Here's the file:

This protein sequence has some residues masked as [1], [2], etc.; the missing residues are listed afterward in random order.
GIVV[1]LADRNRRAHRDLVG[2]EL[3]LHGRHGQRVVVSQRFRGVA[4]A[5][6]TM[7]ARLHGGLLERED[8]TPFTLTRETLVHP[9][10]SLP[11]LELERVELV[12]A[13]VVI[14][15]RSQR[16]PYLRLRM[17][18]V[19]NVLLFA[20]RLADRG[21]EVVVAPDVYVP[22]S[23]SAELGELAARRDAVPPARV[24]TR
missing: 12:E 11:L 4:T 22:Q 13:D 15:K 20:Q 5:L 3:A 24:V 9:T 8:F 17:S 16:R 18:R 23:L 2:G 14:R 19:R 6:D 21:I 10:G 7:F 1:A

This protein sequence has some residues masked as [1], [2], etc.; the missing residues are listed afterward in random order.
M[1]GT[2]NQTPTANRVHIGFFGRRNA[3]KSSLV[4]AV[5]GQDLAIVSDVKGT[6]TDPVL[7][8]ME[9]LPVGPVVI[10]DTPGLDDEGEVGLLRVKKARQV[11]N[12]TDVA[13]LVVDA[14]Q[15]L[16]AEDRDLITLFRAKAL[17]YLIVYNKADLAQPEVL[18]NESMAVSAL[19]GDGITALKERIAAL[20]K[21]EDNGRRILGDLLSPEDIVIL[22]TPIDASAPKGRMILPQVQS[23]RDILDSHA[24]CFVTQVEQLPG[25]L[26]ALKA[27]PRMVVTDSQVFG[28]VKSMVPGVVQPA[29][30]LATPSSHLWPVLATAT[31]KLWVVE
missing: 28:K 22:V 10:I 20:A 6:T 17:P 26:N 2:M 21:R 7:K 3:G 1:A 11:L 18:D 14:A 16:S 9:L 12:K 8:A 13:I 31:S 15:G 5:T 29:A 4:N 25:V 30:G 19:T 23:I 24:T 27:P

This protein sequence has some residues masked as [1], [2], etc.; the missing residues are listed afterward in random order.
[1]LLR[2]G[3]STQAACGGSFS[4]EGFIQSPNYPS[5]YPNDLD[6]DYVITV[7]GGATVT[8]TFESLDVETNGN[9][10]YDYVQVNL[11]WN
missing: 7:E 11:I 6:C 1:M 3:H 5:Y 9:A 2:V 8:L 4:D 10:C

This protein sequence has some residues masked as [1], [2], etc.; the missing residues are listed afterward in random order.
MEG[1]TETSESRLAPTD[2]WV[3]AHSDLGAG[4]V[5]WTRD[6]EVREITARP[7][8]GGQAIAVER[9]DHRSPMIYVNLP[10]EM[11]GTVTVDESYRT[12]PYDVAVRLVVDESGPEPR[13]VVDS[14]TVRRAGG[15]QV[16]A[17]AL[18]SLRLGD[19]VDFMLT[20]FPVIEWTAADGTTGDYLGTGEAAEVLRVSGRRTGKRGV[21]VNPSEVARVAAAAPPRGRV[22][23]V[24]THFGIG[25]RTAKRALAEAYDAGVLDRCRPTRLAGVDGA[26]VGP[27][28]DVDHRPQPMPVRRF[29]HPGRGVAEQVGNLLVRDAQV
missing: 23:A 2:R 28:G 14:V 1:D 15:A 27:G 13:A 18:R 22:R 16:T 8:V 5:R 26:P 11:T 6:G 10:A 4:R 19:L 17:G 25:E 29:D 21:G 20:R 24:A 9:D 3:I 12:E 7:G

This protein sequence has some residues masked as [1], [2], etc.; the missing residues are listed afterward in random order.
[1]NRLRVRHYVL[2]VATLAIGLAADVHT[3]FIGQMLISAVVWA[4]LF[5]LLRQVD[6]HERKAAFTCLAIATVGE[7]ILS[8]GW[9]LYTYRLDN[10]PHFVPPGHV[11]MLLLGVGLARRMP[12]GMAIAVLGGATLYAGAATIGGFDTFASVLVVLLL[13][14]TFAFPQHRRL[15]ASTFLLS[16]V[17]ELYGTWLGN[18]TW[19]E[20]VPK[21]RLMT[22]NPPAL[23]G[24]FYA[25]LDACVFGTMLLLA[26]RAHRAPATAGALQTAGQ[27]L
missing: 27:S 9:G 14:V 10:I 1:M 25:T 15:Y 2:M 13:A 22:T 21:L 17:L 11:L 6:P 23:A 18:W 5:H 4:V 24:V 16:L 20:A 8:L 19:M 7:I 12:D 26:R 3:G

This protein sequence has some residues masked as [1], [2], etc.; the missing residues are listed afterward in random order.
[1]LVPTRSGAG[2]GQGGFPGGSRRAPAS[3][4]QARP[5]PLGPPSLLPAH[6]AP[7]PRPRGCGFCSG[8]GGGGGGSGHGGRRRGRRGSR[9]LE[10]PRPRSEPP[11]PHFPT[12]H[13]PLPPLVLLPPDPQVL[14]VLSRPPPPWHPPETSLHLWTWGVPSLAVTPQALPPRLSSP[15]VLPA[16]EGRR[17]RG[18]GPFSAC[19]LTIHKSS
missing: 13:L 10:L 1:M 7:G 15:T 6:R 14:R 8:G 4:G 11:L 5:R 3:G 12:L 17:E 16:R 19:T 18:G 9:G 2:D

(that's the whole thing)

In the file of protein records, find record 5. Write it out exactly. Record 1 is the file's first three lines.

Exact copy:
This protein sequence has some residues masked as [1], [2], etc.; the missing residues are listed afterward in random order.
[1]NRLRVRHYVL[2]VATLAIGLAADVHT[3]FIGQMLISAVVWA[4]LF[5]LLRQVD[6]HERKAAFTCLAIATVGE[7]ILS[8]GW[9]LYTYRLDN[10]PHFVPPGHV[11]MLLLGVGLARRMP[12]GMAIAVLGGATLYAGAATIGGFDTFASVLVVLLL[13][14]TFAFPQHRRL[15]ASTFLLS[16]V[17]ELYGTWLGN[18]TW[19]E[20]VPK[21]RLMT[22]NPPAL[23]G[24]FYA[25]LDACVFGTMLLLA[26]RAHRAPATAGALQTAGQ[27]L
missing: 27:S 9:G 14:V 10:I 1:M 25:T 15:Y 2:M 13:A 22:T 21:L 17:L 11:L 6:P 23:A 18:W 5:H 4:V 24:V 16:L 20:A 8:L 19:M 7:I 12:D 26:R 3:G